- Sunday, February 12, 2012 2:35 PM
- Written By: Dodgers Diaries
I'm still glowing (or maybe it's just the sun and windburn) from the day we spent Saturday at Big League Dreams for the first Dodger blogger softball tournament. The day was a hit from start to finish; even the weather co-operated by raining only just enough for a massive rainbow that filled the sky. Only a pot of gold and a leprechaun at the other end could have improved this day.
Our morning started early, with an 8 a.m. faceoff against Sons of Steve Garvey in Dodger Stadium. We followed up a 17-3 win with tighter 13-9 victory over Fansmanship.com, a team that had traveled all the way from San Luis Obispo for the event, and had the misfortune of drawing the eventual tournament champion and runner up in its first two games. We made it a perfect 3-0 with a win over Dodger Bobbleheads, a team we would defeat a second time in the playoffs to reach the final. There, we ran into the buzzsaw known as the LFP, the blog that sponsored the tournament and came from behind with a 13-run fourth inning to win the whole thing.
The wins and losses, however, were almost beside the point. The replica fields at Big League Dreams turn a normal softball game into something out of the ordinary. You know you're not actually at Dodger Stadium, Fenway Park or Tiger Stadium, but you can convince yourself that it's the real thing. And as we celebrated the day afterward in the parking lot, you’d be hard pressed to say you weren't looking up at the real pavilion in Dodger Stadium.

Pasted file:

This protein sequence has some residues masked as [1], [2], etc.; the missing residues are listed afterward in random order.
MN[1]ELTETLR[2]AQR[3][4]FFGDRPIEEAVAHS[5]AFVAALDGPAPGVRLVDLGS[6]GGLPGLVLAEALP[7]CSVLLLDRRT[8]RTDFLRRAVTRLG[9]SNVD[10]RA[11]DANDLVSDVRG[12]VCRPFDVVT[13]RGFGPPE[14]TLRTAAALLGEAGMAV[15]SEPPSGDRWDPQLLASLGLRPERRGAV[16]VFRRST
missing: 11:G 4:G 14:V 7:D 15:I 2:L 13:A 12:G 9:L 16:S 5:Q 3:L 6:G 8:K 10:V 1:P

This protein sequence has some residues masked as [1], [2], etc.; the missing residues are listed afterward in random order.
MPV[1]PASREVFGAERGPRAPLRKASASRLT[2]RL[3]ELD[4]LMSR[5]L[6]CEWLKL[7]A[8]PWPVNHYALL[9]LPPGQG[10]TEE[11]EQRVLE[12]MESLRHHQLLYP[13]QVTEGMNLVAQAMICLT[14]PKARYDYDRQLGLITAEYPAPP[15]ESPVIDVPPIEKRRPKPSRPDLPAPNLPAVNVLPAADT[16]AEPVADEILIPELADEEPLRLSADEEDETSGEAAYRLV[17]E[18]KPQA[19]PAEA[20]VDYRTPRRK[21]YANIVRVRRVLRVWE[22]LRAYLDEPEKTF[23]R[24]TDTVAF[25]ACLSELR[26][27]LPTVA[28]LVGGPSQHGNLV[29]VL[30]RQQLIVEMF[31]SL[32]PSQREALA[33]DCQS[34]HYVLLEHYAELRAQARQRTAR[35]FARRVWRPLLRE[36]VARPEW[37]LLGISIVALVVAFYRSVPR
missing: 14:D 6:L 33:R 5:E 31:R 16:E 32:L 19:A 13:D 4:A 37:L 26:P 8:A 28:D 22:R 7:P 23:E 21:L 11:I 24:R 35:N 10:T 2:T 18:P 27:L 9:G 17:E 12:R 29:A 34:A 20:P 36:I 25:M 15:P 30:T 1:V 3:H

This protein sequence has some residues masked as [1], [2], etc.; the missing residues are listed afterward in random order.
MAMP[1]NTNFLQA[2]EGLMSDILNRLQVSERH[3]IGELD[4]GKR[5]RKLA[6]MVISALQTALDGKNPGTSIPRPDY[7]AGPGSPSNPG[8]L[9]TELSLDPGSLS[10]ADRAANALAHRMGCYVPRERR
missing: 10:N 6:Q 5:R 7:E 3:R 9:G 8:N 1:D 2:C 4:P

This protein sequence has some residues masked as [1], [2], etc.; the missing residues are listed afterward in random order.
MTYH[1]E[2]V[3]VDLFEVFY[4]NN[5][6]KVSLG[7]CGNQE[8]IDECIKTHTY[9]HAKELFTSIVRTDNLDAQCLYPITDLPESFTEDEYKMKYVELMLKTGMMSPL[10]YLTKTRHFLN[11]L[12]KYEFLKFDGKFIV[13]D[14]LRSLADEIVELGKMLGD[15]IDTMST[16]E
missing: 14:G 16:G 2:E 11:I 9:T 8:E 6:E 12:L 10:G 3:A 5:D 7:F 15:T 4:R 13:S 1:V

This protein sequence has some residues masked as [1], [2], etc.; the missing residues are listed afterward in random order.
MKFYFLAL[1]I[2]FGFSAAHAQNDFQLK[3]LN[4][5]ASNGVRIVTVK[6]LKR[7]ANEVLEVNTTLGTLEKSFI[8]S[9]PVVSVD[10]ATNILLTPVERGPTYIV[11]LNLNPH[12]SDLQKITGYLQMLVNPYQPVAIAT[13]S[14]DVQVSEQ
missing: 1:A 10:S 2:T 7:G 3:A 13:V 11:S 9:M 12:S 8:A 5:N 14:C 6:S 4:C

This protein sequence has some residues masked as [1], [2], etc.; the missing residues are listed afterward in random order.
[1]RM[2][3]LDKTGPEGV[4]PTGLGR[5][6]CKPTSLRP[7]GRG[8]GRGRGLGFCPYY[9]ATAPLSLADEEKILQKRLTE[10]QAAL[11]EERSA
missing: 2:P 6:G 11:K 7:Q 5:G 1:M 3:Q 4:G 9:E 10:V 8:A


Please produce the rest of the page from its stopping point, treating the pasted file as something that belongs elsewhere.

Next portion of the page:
Frank Irving led off four of the five games by reaching base safely, and played a stellar shortstop.
Bobby Bakhtiari made just two outs all day, one a sac fly, and made several superb catches in the outfield—not to mention the contributions of his “stick.”
Alan Cruz delivered the biggest hit of the day: a grand slam over the Fenway wall.
Myles Reed set the tone for the day by going middle in his very first at-bat (LOL).
Tony Carpowich is due for a bunch of Tuesday night bloops, as one hard hit ball after another found its way off his bat into a glove, the box, or the stands.
Ron Passaro delivered a big homer in Game 3 to propel us into the playoffs.
Marty Butterick played lockdown second base and was constantly on base.
JP Ahn got big hits with each of the 10 bats he brought. He even went oppo on more than one occasion.
Ylana de la Rosa was a mighty mite, smacking singles over heads and between fielders. Our women were the difference-makers in every game.
Jeff Outcalt was our one-man pitching rotation, throwing more innings in a day than Clayton Kershaw does in a month, and peppering the third base line with hit after hit.
Kellie Urdang stopped laughing only long enough to drive in key runs that gave us the lead.
Johnny Flores woke up in time to arrive by the second game, and his bat woke up by Game 3.
And I mostly stood around while opposing pitchers feared to throw me anything over the plate. It's amazing how you can develop a batter’s eye when the reward for walking is runners on first and second.
We met fellow Dodger fans from across the blogosphere, and it was a treat to put faces to names we've been reading for years. The aches and pains -- and hangover -- are starting to fade already, but I’ll hold onto the memories for a long while.
-- JOHN ROSENTHAL